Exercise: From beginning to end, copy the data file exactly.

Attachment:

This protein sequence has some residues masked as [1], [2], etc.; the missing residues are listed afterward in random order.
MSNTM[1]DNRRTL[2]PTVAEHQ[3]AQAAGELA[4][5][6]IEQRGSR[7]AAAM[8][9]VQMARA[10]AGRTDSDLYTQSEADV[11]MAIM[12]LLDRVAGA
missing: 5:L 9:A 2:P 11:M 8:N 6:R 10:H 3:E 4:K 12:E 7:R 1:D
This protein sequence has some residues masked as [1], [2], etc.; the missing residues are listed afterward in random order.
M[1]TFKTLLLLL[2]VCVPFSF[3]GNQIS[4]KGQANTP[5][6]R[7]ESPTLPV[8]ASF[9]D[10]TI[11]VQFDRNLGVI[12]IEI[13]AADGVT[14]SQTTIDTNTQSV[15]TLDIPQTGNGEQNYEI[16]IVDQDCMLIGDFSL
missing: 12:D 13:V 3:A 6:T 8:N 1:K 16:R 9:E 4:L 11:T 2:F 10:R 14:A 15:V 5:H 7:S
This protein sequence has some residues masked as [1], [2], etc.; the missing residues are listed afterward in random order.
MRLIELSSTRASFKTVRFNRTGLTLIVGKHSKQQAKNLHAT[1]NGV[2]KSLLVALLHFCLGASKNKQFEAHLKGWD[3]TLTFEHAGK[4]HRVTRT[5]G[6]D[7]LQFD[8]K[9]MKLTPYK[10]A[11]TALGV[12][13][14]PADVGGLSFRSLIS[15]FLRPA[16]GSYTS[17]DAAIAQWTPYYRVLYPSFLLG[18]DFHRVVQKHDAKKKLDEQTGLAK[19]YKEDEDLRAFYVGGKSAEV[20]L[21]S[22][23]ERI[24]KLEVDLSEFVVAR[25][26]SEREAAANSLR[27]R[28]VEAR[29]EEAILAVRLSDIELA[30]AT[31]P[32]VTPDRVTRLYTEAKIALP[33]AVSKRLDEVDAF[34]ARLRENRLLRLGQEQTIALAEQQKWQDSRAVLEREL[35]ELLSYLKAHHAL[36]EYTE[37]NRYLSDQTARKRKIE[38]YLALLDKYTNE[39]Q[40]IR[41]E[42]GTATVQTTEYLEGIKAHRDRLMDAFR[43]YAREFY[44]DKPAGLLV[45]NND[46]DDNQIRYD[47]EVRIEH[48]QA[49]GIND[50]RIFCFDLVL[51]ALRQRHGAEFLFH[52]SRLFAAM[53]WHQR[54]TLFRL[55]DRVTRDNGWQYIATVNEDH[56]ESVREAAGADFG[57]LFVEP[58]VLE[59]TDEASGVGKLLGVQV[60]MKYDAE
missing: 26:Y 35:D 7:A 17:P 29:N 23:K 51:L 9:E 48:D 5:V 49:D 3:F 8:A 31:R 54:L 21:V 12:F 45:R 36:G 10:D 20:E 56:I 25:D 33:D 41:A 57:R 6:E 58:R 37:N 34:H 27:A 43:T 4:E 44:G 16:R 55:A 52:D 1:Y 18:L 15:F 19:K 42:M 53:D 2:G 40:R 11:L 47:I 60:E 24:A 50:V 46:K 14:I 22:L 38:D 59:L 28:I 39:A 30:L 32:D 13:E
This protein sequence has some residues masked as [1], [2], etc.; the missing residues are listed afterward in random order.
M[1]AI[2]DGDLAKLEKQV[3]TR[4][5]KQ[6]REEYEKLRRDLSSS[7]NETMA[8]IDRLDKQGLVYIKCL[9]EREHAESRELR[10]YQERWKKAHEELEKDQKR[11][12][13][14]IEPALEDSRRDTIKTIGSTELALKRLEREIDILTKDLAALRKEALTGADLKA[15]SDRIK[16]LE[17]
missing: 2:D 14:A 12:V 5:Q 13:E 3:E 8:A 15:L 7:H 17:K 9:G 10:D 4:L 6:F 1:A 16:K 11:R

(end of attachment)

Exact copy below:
This protein sequence has some residues masked as [1], [2], etc.; the missing residues are listed afterward in random order.
MSNTM[1]DNRRTL[2]PTVAEHQ[3]AQAAGELA[4][5][6]IEQRGSR[7]AAAM[8][9]VQMARA[10]AGRTDSDLYTQSEADV[11]MAIM[12]LLDRVAGA
missing: 5:L 9:A 2:P 11:M 8:N 6:R 10:H 3:E 4:K 12:E 7:R 1:D
This protein sequence has some residues masked as [1], [2], etc.; the missing residues are listed afterward in random order.
M[1]TFKTLLLLL[2]VCVPFSF[3]GNQIS[4]KGQANTP[5][6]R[7]ESPTLPV[8]ASF[9]D[10]TI[11]VQFDRNLGVI[12]IEI[13]AADGVT[14]SQTTIDTNTQSV[15]TLDIPQTGNGEQNYEI[16]IVDQDCMLIGDFSL
missing: 12:D 13:V 3:A 6:T 8:N 1:K 16:R 9:E 4:L 11:T 2:F 10:R 14:A 15:V 5:H 7:S
This protein sequence has some residues masked as [1], [2], etc.; the missing residues are listed afterward in random order.
MRLIELSSTRASFKTVRFNRTGLTLIVGKHSKQQAKNLHAT[1]NGV[2]KSLLVALLHFCLGASKNKQFEAHLKGWD[3]TLTFEHAGK[4]HRVTRT[5]G[6]D[7]LQFD[8]K[9]MKLTPYK[10]A[11]TALGV[12][13][14]PADVGGLSFRSLIS[15]FLRPA[16]GSYTS[17]DAAIAQWTPYYRVLYPSFLLG[18]DFHRVVQKHDAKKKLDEQTGLAK[19]YKEDEDLRAFYVGGKSAEV[20]L[21]S[22][23]ERI[24]KLEVDLSEFVVAR[25][26]SEREAAANSLR[27]R[28]VEAR[29]EEAILAVRLSDIELA[30]AT[31]P[32]VTPDRVTRLYTEAKIALP[33]AVSKRLDEVDAF[34]ARLRENRLLRLGQEQTIALAEQQKWQDSRAVLEREL[35]ELLSYLKAHHAL[36]EYTE[37]NRYLSDQTARKRKIE[38]YLALLDKYTNE[39]Q[40]IR[41]E[42]GTATVQTTEYLEGIKAHRDRLMDAFR[43]YAREFY[44]DKPAGLLV[45]NND[46]DDNQIRYD[47]EVRIEH[48]QA[49]GIND[50]RIFCFDLVL[51]ALRQRHGAEFLFH[52]SRLFAAM[53]WHQR[54]TLFRL[55]DRVTRDNGWQYIATVNEDH[56]ESVREAAGADFG[57]LFVEP[58]VLE[59]TDEASGVGKLLGVQV[60]MKYDAE
missing: 26:Y 35:D 7:A 17:P 29:N 23:K 51:L 9:E 48:D 5:V 49:D 3:F 8:A 31:R 54:L 21:V 12:F 45:R 36:G 10:D 20:E 56:I 25:D 33:D 41:A 57:R 6:E 58:R 37:N 34:H 27:A 43:T 4:E 44:G 16:R 55:A 52:D 1:Y 18:L 15:F 19:K 42:M 53:D 2:G 40:R 11:L 47:I 60:E 24:A 50:V 46:K 14:I 22:L 38:D 59:L 28:I 39:A 30:L 32:D 13:E
This protein sequence has some residues masked as [1], [2], etc.; the missing residues are listed afterward in random order.
M[1]AI[2]DGDLAKLEKQV[3]TR[4][5]KQ[6]REEYEKLRRDLSSS[7]NETMA[8]IDRLDKQGLVYIKCL[9]EREHAESRELR[10]YQERWKKAHEELEKDQKR[11][12][13][14]IEPALEDSRRDTIKTIGSTELALKRLEREIDILTKDLAALRKEALTGADLKA[15]SDRIK[16]LE[17]
missing: 2:D 14:A 12:V 5:Q 13:E 3:E 8:A 15:L 7:H 17:K 9:G 10:D 4:L 6:F 1:A 16:K 11:R